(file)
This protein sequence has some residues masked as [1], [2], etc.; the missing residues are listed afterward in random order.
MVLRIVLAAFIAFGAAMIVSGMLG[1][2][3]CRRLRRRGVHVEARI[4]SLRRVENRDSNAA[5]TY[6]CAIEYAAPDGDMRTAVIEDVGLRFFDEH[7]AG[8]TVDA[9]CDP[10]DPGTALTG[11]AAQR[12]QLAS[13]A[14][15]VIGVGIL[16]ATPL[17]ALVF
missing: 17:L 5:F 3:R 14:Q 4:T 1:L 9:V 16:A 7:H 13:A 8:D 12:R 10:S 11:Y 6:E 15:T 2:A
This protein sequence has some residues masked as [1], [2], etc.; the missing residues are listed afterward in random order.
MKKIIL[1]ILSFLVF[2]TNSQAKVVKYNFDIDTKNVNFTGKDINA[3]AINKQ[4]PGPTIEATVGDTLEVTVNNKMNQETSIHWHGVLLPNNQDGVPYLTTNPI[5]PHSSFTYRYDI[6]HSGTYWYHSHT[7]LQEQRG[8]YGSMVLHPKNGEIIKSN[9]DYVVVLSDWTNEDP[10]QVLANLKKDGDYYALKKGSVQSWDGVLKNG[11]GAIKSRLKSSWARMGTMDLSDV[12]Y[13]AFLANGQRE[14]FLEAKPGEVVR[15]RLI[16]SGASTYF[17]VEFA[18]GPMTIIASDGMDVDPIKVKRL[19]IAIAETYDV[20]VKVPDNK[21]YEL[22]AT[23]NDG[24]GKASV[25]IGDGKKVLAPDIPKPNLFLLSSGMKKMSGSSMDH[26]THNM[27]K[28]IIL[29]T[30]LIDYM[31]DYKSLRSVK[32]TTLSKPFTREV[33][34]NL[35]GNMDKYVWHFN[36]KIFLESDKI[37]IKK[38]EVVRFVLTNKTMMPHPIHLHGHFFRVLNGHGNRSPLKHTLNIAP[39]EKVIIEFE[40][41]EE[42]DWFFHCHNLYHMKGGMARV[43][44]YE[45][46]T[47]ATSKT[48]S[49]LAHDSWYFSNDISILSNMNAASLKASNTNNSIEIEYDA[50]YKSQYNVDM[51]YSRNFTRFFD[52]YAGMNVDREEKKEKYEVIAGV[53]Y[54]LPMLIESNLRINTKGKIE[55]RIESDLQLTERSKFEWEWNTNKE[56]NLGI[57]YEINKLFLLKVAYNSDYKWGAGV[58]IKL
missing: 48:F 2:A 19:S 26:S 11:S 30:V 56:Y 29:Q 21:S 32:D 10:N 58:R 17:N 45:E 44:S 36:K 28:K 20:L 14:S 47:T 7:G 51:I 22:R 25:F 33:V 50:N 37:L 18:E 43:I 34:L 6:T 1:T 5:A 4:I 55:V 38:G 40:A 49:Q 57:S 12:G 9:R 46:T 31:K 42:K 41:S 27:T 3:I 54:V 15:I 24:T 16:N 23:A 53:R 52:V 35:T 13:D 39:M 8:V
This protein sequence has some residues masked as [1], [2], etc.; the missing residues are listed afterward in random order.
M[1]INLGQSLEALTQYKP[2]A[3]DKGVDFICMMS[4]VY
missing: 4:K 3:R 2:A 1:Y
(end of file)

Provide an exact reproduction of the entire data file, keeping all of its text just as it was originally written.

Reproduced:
This protein sequence has some residues masked as [1], [2], etc.; the missing residues are listed afterward in random order.
MVLRIVLAAFIAFGAAMIVSGMLG[1][2][3]CRRLRRRGVHVEARI[4]SLRRVENRDSNAA[5]TY[6]CAIEYAAPDGDMRTAVIEDVGLRFFDEH[7]AG[8]TVDA[9]CDP[10]DPGTALTG[11]AAQR[12]QLAS[13]A[14][15]VIGVGIL[16]ATPL[17]ALVF
missing: 17:L 5:F 3:R 14:Q 4:T 1:L 9:V 16:A 7:H 13:A 8:D 12:R 10:S 11:Y 6:E 15:T 2:A
This protein sequence has some residues masked as [1], [2], etc.; the missing residues are listed afterward in random order.
MKKIIL[1]ILSFLVF[2]TNSQAKVVKYNFDIDTKNVNFTGKDINA[3]AINKQ[4]PGPTIEATVGDTLEVTVNNKMNQETSIHWHGVLLPNNQDGVPYLTTNPI[5]PHSSFTYRYDI[6]HSGTYWYHSHT[7]LQEQRG[8]YGSMVLHPKNGEIIKSN[9]DYVVVLSDWTNEDP[10]QVLANLKKDGDYYALKKGSVQSWDGVLKNG[11]GAIKSRLKSSWARMGTMDLSDV[12]Y[13]AFLANGQRE[14]FLEAKPGEVVR[15]RLI[16]SGASTYF[17]VEFA[18]GPMTIIASDGMDVDPIKVKRL[19]IAIAETYDV[20]VKVPDNK[21]YEL[22]AT[23]NDG[24]GKASV[25]IGDGKKVLAPDIPKPNLFLLSSGMKKMSGSSMDH[26]THNM[27]K[28]IIL[29]T[30]LIDYM[31]DYKSLRSVK[32]TTLSKPFTREV[33][34]NL[35]GNMDKYVWHFN[36]KIFLESDKI[37]IKK[38]EVVRFVLTNKTMMPHPIHLHGHFFRVLNGHGNRSPLKHTLNIAP[39]EKVIIEFE[40][41]EE[42]DWFFHCHNLYHMKGGMARV[43][44]YE[45][46]T[47]ATSKT[48]S[49]LAHDSWYFSNDISILSNMNAASLKASNTNNSIEIEYDA[50]YKSQYNVDM[51]YSRNFTRFFD[52]YAGMNVDREEKKEKYEVIAGV[53]Y[54]LPMLIESNLRINTKGKIE[55]RIESDLQLTERSKFEWEWNTNKE[56]NLGI[57]YEINKLFLLKVAYNSDYKWGAGV[58]IKL
missing: 48:F 2:A 19:S 26:S 11:S 30:V 56:Y 29:Q 21:S 32:D 10:N 58:R 17:N 45:E 44:S 36:K 28:K 20:L 14:S 47:T 7:G 51:I 22:R 25:F 33:V 50:N 37:L 18:E 43:I 34:L 6:T 1:T 5:A 4:I 55:V 38:G 40:A 49:Q 57:S 12:G 9:R 46:T 31:K 42:K 41:S 27:T 3:I 54:V 15:I 24:T 16:N 23:A 53:R 52:V 35:T 13:D 39:M 8:V
This protein sequence has some residues masked as [1], [2], etc.; the missing residues are listed afterward in random order.
M[1]INLGQSLEALTQYKP[2]A[3]DKGVDFICMMS[4]VY
missing: 4:K 3:R 2:A 1:Y